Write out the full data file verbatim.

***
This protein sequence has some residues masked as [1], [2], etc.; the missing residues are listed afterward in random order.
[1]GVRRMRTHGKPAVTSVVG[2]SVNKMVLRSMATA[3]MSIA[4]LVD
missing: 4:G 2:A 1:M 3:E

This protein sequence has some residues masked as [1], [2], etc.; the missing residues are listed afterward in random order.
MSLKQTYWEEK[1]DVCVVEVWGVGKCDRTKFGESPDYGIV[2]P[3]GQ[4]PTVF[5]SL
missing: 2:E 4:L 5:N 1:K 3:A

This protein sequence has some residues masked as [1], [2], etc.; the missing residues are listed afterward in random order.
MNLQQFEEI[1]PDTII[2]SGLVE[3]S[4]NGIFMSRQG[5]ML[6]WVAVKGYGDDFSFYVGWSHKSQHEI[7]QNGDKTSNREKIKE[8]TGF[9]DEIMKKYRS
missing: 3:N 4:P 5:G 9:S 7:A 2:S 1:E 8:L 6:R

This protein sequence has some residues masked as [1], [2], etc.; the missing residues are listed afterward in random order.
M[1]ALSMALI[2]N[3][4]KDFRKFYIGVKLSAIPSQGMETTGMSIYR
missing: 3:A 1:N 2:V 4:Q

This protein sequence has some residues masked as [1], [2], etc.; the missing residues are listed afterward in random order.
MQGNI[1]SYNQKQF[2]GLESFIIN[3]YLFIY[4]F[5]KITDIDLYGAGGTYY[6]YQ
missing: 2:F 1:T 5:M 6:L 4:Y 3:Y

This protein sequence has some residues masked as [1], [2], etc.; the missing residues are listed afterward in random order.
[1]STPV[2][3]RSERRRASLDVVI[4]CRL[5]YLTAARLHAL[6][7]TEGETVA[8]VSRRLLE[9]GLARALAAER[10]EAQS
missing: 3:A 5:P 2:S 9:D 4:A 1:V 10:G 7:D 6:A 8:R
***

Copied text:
This protein sequence has some residues masked as [1], [2], etc.; the missing residues are listed afterward in random order.
[1]GVRRMRTHGKPAVTSVVG[2]SVNKMVLRSMATA[3]MSIA[4]LVD
missing: 4:G 2:A 1:M 3:E

This protein sequence has some residues masked as [1], [2], etc.; the missing residues are listed afterward in random order.
MSLKQTYWEEK[1]DVCVVEVWGVGKCDRTKFGESPDYGIV[2]P[3]GQ[4]PTVF[5]SL
missing: 2:E 4:L 5:N 1:K 3:A

This protein sequence has some residues masked as [1], [2], etc.; the missing residues are listed afterward in random order.
MNLQQFEEI[1]PDTII[2]SGLVE[3]S[4]NGIFMSRQG[5]ML[6]WVAVKGYGDDFSFYVGWSHKSQHEI[7]QNGDKTSNREKIKE[8]TGF[9]DEIMKKYRS
missing: 3:N 4:P 5:G 9:S 7:A 2:S 1:E 8:L 6:R

This protein sequence has some residues masked as [1], [2], etc.; the missing residues are listed afterward in random order.
M[1]ALSMALI[2]N[3][4]KDFRKFYIGVKLSAIPSQGMETTGMSIYR
missing: 3:A 1:N 2:V 4:Q

This protein sequence has some residues masked as [1], [2], etc.; the missing residues are listed afterward in random order.
MQGNI[1]SYNQKQF[2]GLESFIIN[3]YLFIY[4]F[5]KITDIDLYGAGGTYY[6]YQ
missing: 2:F 1:T 5:M 6:L 4:Y 3:Y

This protein sequence has some residues masked as [1], [2], etc.; the missing residues are listed afterward in random order.
[1]STPV[2][3]RSERRRASLDVVI[4]CRL[5]YLTAARLHAL[6][7]TEGETVA[8]VSRRLLE[9]GLARALAAER[10]EAQS
missing: 3:A 5:P 2:S 9:D 4:A 1:V 10:G 7:D 6:A 8:R